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  1. Hello there, Genius_Gone_Insane.

    Would you mind to provide me your arrangement for  Mynock Cave?

    thanks a million!

  2. Agreed. The "backwards" part was nice to hear officially. Granted, he has hinted at this style of composition for a long time. This is interesting on a personal level as well. I am a hobbyist composer and I have found that working backwards creates much better results, at least in my case. Essentially, when you get a great riff or motif, you make it as grand as possible. And then you ask yourself, "well, what should come before this?" And then after you get that part settled, "what should come before that?" Now I'll get a little philosophical here. If remakes, cover songs, and sequels were the hallmarks of the 1990's through the 2000's then "What should come before this?" is the major theme of this next era. George Lucas started it with the Phantom Menace, one of the great underappreciated films in history. OK, that's why I am self-titled Genius Gone Insane, because I think of crazy shit like that. (Though I don't think it will sound so crazy in 50 years). Point being, I think CEOT3K is Williams' favorite score because it so clearly grows from beginning to end. Anyway.
  3. There is a chance Steven and the Maestro may have been talking about George Lucas. The reason I say this is that they whispered something between them and I remember Steven shrugging as is to say "I don't know". Then a short pause and then they both kind of looked out over the crowd, squinting their eyes. The first thing that occurred to me was that they were looking for George Lucas. Of course it is possible they were looking for someone else. I looked around a bit during the performance and did not see the Maker anywhere. Perhaps he was backstage. Good thing too. I might have passed out had George hopped on stage.
  4. There were two moments from last night that I will certainly never forget: 1. Watching John Williams quietly, privately, and casually chat with Steven Spielberg as the audience watched the scoreless version of Indy's First Adventure. 2. Watching John Williams conduct ET with Steven Spielberg sitting down next to him. Both instances were absolutely surreal. You would have to have been there to understand. Watching these two great artists together...I just do not have words that can describe it. The whole thing felt like a dream. We were about 20 feet away from them and I think that was the most starstruck I have ever been.
  5. I thought that the consensus was a little different. I thought the musical community generally respected JW for what he does. He is not a Mahler or a Tchaikovsky but he is great at creating fantastic film scores with musical viability. Something more than simple ear candy. I also thought the music community felt that if he has a weakness, it is definitely his conducting. I do not subscribe to that but I have heard that many times.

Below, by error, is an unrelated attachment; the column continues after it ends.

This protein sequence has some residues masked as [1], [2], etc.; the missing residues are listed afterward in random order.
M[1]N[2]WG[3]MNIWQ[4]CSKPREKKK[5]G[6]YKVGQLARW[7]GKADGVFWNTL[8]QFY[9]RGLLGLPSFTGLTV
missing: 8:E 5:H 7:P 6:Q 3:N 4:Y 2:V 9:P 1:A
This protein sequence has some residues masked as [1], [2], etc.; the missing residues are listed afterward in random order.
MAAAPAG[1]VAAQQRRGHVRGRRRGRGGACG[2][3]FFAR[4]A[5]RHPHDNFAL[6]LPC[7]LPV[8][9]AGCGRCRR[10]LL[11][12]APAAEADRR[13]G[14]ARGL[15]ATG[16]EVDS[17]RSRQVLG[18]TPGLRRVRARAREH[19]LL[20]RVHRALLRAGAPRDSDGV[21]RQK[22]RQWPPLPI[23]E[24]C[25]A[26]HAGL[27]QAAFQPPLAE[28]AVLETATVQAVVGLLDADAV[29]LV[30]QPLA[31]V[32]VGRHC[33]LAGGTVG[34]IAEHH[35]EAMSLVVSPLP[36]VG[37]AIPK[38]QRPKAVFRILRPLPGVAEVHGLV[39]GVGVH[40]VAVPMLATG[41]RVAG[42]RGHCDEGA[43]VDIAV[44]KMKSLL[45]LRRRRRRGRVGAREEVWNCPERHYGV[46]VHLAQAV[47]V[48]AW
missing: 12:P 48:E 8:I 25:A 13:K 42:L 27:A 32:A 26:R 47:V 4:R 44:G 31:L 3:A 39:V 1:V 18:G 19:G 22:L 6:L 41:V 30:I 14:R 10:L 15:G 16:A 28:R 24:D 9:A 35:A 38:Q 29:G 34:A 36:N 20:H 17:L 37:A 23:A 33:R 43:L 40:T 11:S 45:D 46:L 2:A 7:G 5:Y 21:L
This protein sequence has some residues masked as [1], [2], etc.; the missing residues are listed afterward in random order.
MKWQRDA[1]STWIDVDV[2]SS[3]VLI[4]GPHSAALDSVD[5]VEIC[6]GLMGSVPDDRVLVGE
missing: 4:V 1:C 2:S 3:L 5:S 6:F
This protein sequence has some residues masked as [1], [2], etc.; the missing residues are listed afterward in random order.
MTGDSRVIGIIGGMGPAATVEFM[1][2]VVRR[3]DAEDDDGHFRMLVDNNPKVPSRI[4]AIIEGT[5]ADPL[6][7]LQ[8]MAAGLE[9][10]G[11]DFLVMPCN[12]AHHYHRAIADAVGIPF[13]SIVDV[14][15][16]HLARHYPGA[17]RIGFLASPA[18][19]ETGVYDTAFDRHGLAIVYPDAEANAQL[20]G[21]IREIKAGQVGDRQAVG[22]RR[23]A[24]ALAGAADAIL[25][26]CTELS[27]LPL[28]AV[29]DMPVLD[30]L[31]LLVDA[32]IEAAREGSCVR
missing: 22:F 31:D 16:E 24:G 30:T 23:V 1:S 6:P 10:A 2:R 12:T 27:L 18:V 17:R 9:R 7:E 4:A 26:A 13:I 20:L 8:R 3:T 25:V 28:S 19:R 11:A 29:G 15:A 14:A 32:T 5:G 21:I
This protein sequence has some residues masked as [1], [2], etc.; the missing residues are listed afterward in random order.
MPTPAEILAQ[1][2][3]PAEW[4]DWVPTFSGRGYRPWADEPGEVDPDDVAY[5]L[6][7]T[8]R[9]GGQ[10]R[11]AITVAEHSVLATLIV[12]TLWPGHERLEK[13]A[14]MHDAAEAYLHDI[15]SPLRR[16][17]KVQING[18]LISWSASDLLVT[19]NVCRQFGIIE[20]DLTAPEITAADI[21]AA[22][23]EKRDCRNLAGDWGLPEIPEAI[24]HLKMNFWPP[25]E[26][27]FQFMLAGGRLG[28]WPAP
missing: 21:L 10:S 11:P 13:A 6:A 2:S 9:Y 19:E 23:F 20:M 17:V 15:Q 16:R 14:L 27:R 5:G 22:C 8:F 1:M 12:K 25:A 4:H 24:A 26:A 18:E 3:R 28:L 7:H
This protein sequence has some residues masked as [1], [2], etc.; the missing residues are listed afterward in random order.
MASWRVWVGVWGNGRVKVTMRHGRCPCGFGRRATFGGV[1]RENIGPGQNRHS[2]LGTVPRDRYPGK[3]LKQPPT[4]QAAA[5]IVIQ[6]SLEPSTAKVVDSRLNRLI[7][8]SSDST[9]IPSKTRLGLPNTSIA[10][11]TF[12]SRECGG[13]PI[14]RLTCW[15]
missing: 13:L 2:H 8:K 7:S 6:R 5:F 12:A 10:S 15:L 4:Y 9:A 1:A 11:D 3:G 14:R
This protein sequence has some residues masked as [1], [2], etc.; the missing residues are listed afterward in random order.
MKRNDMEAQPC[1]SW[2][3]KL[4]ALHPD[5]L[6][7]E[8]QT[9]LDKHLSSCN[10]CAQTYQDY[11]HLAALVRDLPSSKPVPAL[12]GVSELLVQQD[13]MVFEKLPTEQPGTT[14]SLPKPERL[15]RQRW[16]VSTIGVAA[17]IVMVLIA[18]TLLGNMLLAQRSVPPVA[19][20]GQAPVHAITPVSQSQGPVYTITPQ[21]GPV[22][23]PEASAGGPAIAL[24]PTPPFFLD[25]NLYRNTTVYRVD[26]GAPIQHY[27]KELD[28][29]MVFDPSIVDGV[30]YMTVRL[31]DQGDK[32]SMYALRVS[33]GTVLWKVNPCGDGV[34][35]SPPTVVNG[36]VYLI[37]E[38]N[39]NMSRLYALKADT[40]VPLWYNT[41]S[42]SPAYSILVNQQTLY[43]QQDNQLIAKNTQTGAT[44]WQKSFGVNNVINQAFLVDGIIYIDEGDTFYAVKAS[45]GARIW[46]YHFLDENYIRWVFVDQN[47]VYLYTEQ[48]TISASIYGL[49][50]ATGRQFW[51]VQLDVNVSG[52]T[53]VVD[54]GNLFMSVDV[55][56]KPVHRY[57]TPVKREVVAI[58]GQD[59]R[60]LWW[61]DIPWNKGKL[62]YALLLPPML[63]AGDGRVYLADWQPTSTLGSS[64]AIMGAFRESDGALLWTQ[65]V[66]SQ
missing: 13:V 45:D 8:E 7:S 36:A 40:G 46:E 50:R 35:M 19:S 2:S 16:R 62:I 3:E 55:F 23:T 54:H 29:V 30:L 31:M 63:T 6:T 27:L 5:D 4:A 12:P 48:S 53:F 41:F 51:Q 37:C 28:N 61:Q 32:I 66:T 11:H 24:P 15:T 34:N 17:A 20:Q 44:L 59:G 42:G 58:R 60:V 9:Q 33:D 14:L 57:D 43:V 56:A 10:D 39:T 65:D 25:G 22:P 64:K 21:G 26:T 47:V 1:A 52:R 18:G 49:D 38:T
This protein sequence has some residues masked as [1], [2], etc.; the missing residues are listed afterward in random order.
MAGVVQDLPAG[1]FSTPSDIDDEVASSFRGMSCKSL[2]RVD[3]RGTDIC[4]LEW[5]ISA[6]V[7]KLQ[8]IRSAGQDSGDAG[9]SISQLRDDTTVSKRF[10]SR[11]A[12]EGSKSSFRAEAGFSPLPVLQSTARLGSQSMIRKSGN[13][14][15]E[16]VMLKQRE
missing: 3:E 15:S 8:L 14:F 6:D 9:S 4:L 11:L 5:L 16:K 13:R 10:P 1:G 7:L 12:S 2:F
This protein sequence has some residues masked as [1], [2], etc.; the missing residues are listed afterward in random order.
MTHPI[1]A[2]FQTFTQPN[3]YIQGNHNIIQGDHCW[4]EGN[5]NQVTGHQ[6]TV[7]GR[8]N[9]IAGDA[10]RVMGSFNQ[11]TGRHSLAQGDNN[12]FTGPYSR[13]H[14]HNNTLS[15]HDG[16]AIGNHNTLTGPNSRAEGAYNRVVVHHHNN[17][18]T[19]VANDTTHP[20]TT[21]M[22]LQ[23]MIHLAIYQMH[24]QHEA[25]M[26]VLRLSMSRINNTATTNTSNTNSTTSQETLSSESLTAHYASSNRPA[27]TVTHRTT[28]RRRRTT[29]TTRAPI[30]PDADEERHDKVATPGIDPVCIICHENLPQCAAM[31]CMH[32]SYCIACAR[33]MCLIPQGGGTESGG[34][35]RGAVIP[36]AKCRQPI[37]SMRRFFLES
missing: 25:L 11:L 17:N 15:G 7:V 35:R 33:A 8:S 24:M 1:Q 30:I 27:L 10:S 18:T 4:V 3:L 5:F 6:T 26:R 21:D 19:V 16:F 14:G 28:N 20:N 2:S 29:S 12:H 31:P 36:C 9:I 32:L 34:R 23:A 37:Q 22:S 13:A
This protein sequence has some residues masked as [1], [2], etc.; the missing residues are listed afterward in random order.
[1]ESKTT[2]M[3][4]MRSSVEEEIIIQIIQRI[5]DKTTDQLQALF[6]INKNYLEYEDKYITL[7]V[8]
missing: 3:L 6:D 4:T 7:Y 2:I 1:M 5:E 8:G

6. According to the web site there are about 4 tickets left. Unbelievable.
  7. Dammit to hell. Well the server came up but I lost my perfect seats. I am fucking pissed. But I have pretty good seats so I can't complain too much. Still it is bittersweet. Yes I think I should have logged in first. Maybe that would have helped. I guess it is good to know this is common experience. But who are the lucky folks who got my tickets??
  8. I am going to have a fucking heart attack. Tickets went on sale 18 minutes ago. I had the two best seats in my cart. Ready to pay. And then the server crashed I think. The site is super slow and the phone lines are jammed. Anyone else have any luck getting tickets? I am SOOOOOOOOOOOOOO pissed!!!!!
  9. It disappoints me when John Williams is criticized for ripping off Mahler. Mahler's pieces are amazing but they are spastic and very loosely tied together. Mahler's music was made to get ripped off. For that reason, I love it. JW is taking some of Mahler's motifs and writing entire scores from them, but with his own touch (the beauty of which cannot be undestated). That is the way of all good music -- imitation. You all should know that by now.
  10. Yes I have thoughts. First, thanks for posting that first video. Musically that was one of the best parts of Episode III. JW really nailed it. The music told the audience this: "Buckle your seatbelts. You've been waiting nearly 30 years for this. Shit is about to get crazy." And then there is that short fade to black. JW really did a great job. All hell breaks loose shortly after this. Love it.
  11. I am so happy JW is writing that I will not be too disappointed if it's recorded in hollywood. I wish they would use old school analog gear to get that Empire/Superman/ET/Raiders sound. And just crank it over the special effects. Anyone remember how great the horns were at the beginning of Battle of Yavin on the original Star Wars release? That was so awesome. No lasers or engines, just horns. Blasting. Movie magic lost forever. That being said I love the Special Editions.
  12. http://www.sfsymphony.org/Buy-Tickets/2013-2014/John-Williams-Maestro-of-the-Movies?utm_medium=Story1&utm_campaign=DSH&utm_content=Williams&utm_source=Email-061813&fullsite=true&utm_source=Email-061813&fullsite=true Yes!!!!!!!!!!!!!!!!!!!!!!!!!!!!!!!!!!!!!!!!!!!!!!!!!!!!!!!!!!!!!!!!!!
  13. Thank you for posting this. It seems like every day we as a planet are getting closer to collapse. At what point do you and I try to save it?
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